Friday, October 12, 2012
I am biting back tears of frustration. My heart-rate has sped up. I'm flailing my arms in impotent rage.
A woman gave birth in her jail cell. Doesn't sound so bad? How about this. She screamed in agony for nine hours with a breech birth that should have been a C-Section while guards moved her to seclusion so they wouldn't need to listen, and a nurse told her she had indigestion. She wasn't examined, her dilation wasn't observed, no doctor was called, and she was left to suffer. Her son's feet were coming out of her before anyone decided to call an ambulance. The only reason we are even hearing about it is that the woman in question happens to have a mother who still gives a sh*t, which many prisoners would not have, and the Elizabeth Fry Society stepped in to help with a complaint.
I've given birth, twice, in "ideal" conditions. My births were "easy." And I remember the overwhelmingness of the pain, the desperation I felt near the end. What this woman suffered is torture, no better than waterboarding or attaching electrodes to testicles - worse, actually, since they put her life and an innocent life at significant risk in addition to inflicting unnecessary pain and hardship on an already difficult medical issue. The people responsible were not only irresponsible, but deliberately, willfully neglectful. One might even say cruel, pending investigation.
The problem is prison. It dehumanizes caretakers and victims (aka prisoners) alike. We need a comprehensive mental health system to support those who cannot, for whatever reasons, live within the laws of civil society. Prisons don't work. They don't correct, rehabilitate or support. They make people LESS likely to become law-abiding citizens, and they destroy the humanity of people who work as guards, nurses and other roles within them. They create dependent, resentful humans out of people who were already struggling to participate in society. And they create conditions under which abuse is not only possible, but highly likely.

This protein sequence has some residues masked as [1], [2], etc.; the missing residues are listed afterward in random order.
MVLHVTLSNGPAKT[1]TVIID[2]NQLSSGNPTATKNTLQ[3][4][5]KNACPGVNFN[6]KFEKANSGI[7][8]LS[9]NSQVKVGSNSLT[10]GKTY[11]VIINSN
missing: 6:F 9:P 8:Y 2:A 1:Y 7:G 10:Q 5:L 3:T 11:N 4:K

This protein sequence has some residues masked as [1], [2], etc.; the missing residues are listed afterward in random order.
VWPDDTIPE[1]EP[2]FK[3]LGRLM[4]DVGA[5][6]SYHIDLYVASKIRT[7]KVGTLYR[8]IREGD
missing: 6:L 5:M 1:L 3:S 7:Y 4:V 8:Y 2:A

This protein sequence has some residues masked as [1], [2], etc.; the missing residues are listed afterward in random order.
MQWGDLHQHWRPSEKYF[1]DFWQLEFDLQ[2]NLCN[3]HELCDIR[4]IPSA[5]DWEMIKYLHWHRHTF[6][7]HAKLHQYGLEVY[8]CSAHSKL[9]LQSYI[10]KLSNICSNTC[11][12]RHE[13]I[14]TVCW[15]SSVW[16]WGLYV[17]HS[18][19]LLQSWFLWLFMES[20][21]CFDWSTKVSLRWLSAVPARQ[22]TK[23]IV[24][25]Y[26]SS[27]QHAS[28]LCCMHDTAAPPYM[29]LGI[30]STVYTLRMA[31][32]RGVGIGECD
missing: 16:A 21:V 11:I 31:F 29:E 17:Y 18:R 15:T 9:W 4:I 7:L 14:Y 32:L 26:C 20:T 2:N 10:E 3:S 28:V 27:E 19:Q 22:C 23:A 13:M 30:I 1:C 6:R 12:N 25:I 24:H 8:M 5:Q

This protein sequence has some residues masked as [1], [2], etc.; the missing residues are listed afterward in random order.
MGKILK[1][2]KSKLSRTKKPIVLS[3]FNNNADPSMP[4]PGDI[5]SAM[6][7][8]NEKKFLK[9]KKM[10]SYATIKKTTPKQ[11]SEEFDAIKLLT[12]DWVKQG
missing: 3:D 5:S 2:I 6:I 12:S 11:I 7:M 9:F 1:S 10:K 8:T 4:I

This is one example. Just one of thousands. People are not treated as people. We allow this, every day, and support it through our tax dollars. Stephen Harper is entrenching us even further into this world of incarceration that does not support the goals of rehabilitation. It makes me crazy, mad enough to spit, until I collapse into resignation that HUMANS SUCK and this species will never rise above its nastiest nature. Because most people won't care at all.
And the government response? An investigation, yes, but the statement I heard on CBC was basically, "we're sorry, of course, but these things happen." They don't just happen. They are the result of an entire system of injustice at the tail end of our "justice" system, one that makes nurses deaf to cries, makes guards insensitive to human needs, and reduces humans to mere vessels into which punishment can be poured.
It makes me sick.
Posted by Cheryl (@MrsWhich) at 6:00 AM